Heinrich, Luján, Bipartisan Group Of Senators Introduce Hydrogen Infrastructure Initiative Aimed At Reducing Carbon Emissions
Lawmakers introduce bipartisan package of legislation to incentivize adoption of clean hydrogen in key sectors and infrastructure buildout
WASHINGTON (Oct. 28, 2021) – Today, U.S. Senators Martin Heinrich (D-N.M.) and Ben Ray Luján (D-N.M.) joined a bipartisan group of senators to introduce the bipartisan Hydrogen Infrastructure Initiative, a package of three bills to support the adoption of hydrogen in energy intensive sectors. The bills are led by U.S. Senators Chris Coons (D-Del.) and John Cornyn (R-Texas) and also cosponsored by U.S. Senator Bill Cassidy (R-La.).
Clean hydrogen is a high-energy fuel source that does not emit greenhouse gases at the point of use, properties that allow it to be used in intense and long duration applications. These traits make it an attractive fuel source, especially for hard-to-abate sectors like shipping and industry. As recent reports from Clean Air Task Force, Resources for the Future, and Energy Futures Initiative have made clear, hydrogen is a sound solution for reducing emissions in sectors such as marine shipping, iron and steel, and industrial process heating.
“As we move our homes and cars toward clean and carbon pollution-free electricity, there will still be difficult to decarbonize industries like steel, cement, and maritime shipping,” said Heinrich. “Clean hydrogen offers real potential as a solution to these challenges, and it could prove to be a major new economic driver in energy producing communities. I’m proud to support these investments in the infrastructure that will set a strong foundation for the success of America’s emerging hydrogen industry.”
“Clean hydrogen will fill a critical need in our efforts to achieve a net-zero future, providing an alternative energy source for the toughest parts of our economy like shipping, aviation, and heavy industry,” said Luján. “I’m proud to co-sponsor this legislation with Senators Coons, Cornyn, Heinrich, and Cassidy that will jump-start investments in clean hydrogen infrastructure while ensuring the clear priorities are on uplifting our communities and on lowering emissions to help meet our climate goals.”
Years of R&D and recent private investment have brought a number of hydrogen-powered technologies closer to commercialization, and governments around the world have financed expansive hydrogen networks to integrate it as a carbon-free fuel source. In the last year, hydrogen has seen a resurgence of interest in the policy community, and there exists significant momentum behind proposals to provide domestic federal policy support.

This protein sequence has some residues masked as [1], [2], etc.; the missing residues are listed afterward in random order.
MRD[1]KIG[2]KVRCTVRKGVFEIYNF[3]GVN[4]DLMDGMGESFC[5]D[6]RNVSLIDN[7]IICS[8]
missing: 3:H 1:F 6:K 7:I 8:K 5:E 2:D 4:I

This initiative is comprised of three components that address high-value, end-use applications and the buildout of infrastructure needed to transport, store, and deliver hydrogen, thereby providing critical support at multiple stages of the hydrogen value chain. The new initiative is focused on applications in energy intensive sectors for which hydrogen is particularly well-suited, namely maritime and heavy industry, and the infrastructure that is needed to get hydrogen from where it is produced to where it can be used and stored. Priority is given to projects that will maximize emissions reductions to deliver the greatest environmental benefits. By lowering cost barriers and first-mover risks, the package enables projects and partnerships that will move the United States closer to meeting the demands of a robust hydrogen economy.
The legislation included in the Hydrogen Infrastructure Initiative would:
- Promote hydrogen- and ammonia-fueled equipment at ports and in shipping applications.
- Support commercial scale demonstration projects for end-use industrial applications of hydrogen, including in the production of steel, cement, glass, and chemicals.
- Create a pilot Hydrogen Infrastructure Finance and Innovation Act (HIFIA) program to provide grants and flexible, low-interest loans for retrofitted or new hydrogen transport infrastructure projects. This bill also includes a study to address outstanding questions related to technical requirements for transporting and storing hydrogen as well as an assessment of jurisdiction over siting, construction, safety, and regulation for hydrogen transport infrastructure.